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Mertsj
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The deal is this....when you square an equation you sometimes end up with a "solution" that doesn't make the sentence true. Those are called extraneous roots. They are the reason your teacher tells you to always check the answers you get when solving radical equations. Sometimes they don't work. Let me show you an example.
Mertsj
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|dw:1366677654241:dw|
precal
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also, the domain helps in identifying extraneous solutions
Mertsj
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And that answer will not check. It is an extraneous solution.
sugarheart
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I got it, it's 5
Mertsj
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You solved your problem?
sugarheart
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Yes
Mertsj
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Good for you!!!
Mertsj
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Hey...just a minute. I don't think 5 will check.
Mertsj
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|dw:1366677868347:dw|
Mertsj
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Some graduate student made a grievous error in writing your question.
sugarheart
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What?
Mertsj
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As you can see...5 does not make the sentence true.
Mertsj
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So if 5 was accepted as a correct answer, someone has put the wrong answer into the computer program .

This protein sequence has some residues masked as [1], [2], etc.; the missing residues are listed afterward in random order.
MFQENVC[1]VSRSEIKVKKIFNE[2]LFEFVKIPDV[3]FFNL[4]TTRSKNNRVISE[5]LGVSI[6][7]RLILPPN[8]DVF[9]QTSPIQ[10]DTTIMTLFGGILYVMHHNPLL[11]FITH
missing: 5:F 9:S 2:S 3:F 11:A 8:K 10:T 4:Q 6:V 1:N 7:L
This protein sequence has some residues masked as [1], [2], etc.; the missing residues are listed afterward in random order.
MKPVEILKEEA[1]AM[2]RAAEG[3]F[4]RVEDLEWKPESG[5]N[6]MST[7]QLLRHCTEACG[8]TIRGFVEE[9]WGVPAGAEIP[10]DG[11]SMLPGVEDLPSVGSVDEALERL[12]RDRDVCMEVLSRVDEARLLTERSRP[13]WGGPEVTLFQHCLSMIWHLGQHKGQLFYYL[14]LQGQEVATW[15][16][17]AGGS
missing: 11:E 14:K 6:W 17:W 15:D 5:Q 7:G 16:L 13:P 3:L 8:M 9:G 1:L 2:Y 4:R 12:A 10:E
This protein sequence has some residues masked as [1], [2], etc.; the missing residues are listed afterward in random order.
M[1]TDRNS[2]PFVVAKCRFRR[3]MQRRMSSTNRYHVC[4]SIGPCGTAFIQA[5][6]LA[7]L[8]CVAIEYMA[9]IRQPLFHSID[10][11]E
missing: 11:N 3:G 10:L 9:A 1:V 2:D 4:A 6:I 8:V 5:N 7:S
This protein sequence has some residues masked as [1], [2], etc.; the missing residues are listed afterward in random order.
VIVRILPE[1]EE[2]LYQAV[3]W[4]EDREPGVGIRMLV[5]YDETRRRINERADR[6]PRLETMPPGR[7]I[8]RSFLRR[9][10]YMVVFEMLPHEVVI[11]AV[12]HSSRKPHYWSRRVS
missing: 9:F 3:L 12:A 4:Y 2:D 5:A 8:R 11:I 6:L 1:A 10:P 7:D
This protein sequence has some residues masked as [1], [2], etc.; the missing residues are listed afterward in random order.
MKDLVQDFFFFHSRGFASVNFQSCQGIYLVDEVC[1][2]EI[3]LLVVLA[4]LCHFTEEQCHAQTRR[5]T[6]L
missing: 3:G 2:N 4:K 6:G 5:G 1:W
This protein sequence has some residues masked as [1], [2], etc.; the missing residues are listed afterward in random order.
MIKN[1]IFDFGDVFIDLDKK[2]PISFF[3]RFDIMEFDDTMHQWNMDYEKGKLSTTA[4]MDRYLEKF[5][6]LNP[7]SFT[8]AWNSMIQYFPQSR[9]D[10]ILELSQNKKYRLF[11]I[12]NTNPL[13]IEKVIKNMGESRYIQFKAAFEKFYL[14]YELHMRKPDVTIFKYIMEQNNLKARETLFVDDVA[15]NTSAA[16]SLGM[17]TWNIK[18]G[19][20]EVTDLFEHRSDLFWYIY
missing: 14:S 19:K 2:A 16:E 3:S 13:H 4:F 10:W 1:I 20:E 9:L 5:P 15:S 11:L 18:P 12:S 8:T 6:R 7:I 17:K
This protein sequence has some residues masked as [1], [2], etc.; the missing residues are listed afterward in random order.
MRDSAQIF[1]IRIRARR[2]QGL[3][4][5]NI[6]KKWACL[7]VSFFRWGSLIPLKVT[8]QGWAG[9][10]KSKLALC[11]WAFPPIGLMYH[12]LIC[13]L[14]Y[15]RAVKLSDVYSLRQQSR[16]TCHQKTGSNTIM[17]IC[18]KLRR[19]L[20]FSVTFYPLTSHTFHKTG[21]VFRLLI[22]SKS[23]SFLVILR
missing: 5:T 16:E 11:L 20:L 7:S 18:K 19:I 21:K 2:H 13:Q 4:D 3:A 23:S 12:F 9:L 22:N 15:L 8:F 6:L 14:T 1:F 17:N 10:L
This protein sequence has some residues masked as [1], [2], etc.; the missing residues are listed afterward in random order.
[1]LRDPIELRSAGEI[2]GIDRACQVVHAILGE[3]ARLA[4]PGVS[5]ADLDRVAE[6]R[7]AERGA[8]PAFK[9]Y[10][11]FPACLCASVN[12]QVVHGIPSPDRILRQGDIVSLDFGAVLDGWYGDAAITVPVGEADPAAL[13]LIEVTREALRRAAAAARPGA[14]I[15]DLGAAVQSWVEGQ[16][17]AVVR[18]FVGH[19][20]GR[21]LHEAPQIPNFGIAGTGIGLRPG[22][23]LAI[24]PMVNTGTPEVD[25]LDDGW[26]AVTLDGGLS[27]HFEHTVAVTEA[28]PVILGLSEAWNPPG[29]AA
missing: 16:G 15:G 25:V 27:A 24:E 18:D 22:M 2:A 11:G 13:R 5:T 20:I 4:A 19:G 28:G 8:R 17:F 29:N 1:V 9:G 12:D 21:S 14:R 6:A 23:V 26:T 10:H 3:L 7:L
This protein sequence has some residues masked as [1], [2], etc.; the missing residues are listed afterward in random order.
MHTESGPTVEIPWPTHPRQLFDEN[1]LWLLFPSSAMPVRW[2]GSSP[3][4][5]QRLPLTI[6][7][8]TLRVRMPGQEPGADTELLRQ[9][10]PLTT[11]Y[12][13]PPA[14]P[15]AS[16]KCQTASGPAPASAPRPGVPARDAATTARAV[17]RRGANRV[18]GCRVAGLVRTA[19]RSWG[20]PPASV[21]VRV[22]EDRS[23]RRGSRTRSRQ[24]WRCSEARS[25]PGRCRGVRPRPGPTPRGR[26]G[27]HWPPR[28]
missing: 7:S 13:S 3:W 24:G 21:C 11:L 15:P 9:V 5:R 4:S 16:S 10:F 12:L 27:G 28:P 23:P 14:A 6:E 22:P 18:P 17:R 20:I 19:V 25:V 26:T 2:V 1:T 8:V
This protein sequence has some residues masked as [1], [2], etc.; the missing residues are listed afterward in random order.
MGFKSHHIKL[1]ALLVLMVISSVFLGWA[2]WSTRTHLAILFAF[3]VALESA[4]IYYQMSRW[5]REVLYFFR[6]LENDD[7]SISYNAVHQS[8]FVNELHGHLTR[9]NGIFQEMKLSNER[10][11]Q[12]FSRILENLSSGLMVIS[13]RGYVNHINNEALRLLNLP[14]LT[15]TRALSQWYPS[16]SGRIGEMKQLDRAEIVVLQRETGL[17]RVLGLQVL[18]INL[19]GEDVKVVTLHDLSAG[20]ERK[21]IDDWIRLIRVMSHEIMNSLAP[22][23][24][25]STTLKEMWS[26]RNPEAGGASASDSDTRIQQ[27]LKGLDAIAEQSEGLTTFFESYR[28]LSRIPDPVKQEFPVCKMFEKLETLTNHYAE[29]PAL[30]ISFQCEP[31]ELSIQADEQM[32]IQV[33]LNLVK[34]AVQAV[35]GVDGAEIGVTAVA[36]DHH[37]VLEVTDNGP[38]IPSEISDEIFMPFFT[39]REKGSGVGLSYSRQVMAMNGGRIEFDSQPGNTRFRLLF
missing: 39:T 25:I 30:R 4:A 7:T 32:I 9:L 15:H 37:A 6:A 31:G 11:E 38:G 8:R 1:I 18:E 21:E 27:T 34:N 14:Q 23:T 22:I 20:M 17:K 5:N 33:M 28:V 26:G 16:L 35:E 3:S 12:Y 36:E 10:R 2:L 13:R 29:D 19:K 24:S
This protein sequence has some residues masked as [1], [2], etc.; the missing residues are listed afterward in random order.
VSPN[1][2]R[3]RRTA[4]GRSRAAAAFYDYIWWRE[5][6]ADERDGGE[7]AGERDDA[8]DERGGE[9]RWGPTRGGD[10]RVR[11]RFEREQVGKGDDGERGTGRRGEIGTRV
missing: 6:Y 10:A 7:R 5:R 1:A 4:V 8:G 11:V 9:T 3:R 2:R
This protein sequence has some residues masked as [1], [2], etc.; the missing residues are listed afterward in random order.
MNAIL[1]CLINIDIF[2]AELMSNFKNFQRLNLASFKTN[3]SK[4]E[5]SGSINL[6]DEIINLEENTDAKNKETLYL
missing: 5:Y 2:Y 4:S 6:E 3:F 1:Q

Mertsj
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Didn't you also get -3 as an answer?
precal
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you mean |dw:1366678251238:dw|
sugarheart
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@precal Why does that matter though.. It wasn't my question it was his example
Mertsj
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|dw:1366678291957:dw|
precal
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because 13 is extraneous
Mertsj
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You see...-3 is actually an answer. It checks. 5 is extraneous.
Mertsj
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@precal That was an example I constructed to illustrate extraneous roots for the asker
precal
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sorry Mertsj, saw your example and not the actual problem
Mertsj
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np
precal
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Key idea @sugarheart is that when solving solutions for square root equations or radicals, extraneous solutions do exist so we have to check for them
sugarheart
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5 is the extraneous solution and that's why it's was the answer to my problem
Mertsj
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oh. So they were asking for the extraneous root. Cool. Then it is right.
sugarheart
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Yes lol
Mertsj
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Yep. I reread the question. Always helps to know the question one is attempting to answer.
precal
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extraneous solutions can also, occur in other functions (example logarithmic)